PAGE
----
This article describes a patient who benefited from early diagnosis of a rare form of Alzheimer’s disease. But for most people, early diagnosis of dementia only provides knowledge of a problem for which there is no effective treatment.
the push for ever-earlier dementia screening raises troubling questions for patients and their families. When the diagnosis is early Alzheimer’s disease, the medical profession has little treatment to offer. This month, researchers at an Alzheimer’s Association conference in Boston urged policy makers to think hard before recommending wider dementia screening, saying studies have found no evidence that early detection improves outcomes.
And the experts said that little, if anything, is known about the potential risks of early detection. The diagnosis may cause stress, anxiety, depression and even suicide in patients, and can have implications for employment, purchasing life and long-term care insurance, and one’s overall quality of life, sense of autonomy and self-image.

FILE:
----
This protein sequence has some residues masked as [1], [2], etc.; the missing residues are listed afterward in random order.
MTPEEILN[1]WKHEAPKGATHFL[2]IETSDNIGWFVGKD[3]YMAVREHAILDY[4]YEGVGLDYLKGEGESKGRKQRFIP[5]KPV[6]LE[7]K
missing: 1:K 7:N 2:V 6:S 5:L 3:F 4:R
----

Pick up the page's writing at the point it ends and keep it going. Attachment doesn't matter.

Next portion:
While there are no easy answers, the article concludes with an encouragement for older adults and their family members who begin noticing signs of cognitive impairment to get a thorough medical examination:
The physician should take a history, do a thorough exam, and rule out a number of potential causes of mental impairment: depression; thyroid, kidney and liver function; vitamin B12 levels; infections; and dehydration and electrolyte disturbances. . . . The physician should also do a careful review of medications, since many drugs can have adverse effects on cognition. . . . Reassuringly, many people who experience mild cognitive impairment do not progress to dementia, and many even return to normal, some studies suggest. A study of primary care patients seen at Wishard Health Services identified 130 patients with mild cognitive impairment. A year later, most were stable, and nearly one-third had reverted to normal.